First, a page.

ESTABLISHING A BASE POPULATION OF INDIVIDUAL SELECTION FOR LOW MAINTENANCE REQUIREMENTS IN TERM OF DIETARY PROTEIN LEVEL IN THE AFRICAN CATFISH (Clarias gariepinus)

Bambang Iswanto, Rommy Suprapto, Imron Imron

Abstract


The farming industry of the African catfish (Clarias gariepinus) in Indonesia is affected by a high feed cost during the grow-out phase resulting in low economic return. Selective breeding to produce new strains with low maintenance requirements is one of the potential solutions to overcome the problem. The present study aimed to identify and study the performance of the base population of African catfish treated with feed low in dietary protein during the grow-out phase. Out of 100 broodstock pairs, 96 pairs had produced successful hatching. Approximately 1,000 larvae from each pair were reared separately to reach seven-week-old juveniles. Then, 50 individuals from each pair were selected to form the base population. The base population was reared for four months and fed with commercial feed containing 12% crude protein resulting in final mean body weight of 82.04 ± 34.66 g, a specific growth rate of 2.02%/day, a feed conversion ratio of 4.23, and survival rate of 25.15%. At the end of the grow-out phase, the size variation among treated fish was relatively high (variation coefficient of 42.31%). The subsequent individual selection stage had identified that 325 individuals (equal to 26.93% of the total population) had the best performances with a mean body weight of 128.80 ± 22.80 g, selection differential of 46.80 g, and selection intensity of 1.35. These results suggested the potency of the selected base population be used in the forming of the next generation.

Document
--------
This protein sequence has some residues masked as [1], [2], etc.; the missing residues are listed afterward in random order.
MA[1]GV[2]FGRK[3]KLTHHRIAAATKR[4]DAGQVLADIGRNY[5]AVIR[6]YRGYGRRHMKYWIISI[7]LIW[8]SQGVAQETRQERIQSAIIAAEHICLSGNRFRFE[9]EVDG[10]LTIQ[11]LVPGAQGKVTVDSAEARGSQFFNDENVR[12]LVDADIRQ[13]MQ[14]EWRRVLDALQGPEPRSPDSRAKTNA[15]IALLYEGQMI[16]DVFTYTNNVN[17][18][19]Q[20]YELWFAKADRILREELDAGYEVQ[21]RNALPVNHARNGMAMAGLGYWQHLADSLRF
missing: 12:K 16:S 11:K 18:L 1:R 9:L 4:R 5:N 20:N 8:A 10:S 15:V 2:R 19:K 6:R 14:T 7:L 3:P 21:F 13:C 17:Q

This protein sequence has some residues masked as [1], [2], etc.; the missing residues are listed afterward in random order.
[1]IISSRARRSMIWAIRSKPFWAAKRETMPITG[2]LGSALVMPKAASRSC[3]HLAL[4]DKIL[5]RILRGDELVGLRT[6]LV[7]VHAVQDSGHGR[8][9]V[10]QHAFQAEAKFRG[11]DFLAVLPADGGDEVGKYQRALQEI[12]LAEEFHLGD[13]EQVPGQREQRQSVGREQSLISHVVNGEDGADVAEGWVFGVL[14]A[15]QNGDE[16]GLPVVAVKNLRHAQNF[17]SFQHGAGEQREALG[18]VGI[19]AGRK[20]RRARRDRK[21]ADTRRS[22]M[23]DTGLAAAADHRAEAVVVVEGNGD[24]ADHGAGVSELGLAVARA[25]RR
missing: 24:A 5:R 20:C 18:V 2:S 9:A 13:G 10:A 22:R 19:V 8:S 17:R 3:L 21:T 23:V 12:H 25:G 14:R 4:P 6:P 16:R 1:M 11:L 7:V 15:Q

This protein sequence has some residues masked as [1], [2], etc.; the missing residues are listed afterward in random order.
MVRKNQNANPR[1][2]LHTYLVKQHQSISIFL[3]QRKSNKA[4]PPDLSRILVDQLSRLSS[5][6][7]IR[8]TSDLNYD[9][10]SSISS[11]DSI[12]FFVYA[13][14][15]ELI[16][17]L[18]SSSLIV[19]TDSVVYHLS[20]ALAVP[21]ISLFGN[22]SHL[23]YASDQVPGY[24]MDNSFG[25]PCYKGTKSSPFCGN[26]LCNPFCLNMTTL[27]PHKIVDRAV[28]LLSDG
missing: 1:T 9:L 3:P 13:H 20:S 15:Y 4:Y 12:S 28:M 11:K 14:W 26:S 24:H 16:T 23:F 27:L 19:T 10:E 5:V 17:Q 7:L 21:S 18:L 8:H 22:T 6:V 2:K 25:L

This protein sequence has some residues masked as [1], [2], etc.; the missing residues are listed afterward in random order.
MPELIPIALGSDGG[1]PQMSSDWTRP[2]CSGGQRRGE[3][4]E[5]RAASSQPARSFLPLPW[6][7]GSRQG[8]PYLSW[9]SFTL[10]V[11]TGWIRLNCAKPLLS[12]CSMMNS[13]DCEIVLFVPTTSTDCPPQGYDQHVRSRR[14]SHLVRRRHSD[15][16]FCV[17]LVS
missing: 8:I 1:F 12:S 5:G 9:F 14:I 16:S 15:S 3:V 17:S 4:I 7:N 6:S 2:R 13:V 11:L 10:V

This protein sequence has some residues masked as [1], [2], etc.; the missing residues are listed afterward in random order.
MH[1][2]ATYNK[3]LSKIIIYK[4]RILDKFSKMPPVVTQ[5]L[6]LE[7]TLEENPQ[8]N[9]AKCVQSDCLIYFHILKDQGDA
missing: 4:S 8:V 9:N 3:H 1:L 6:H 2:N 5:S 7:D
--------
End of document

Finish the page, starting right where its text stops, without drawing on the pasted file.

Keywords


African catfish (Clarias gariepinus); base population; body weight; dietary protein level; individual selection

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DOI: http://dx.doi.org/10.15578/iaj.14.1.2019.23-29


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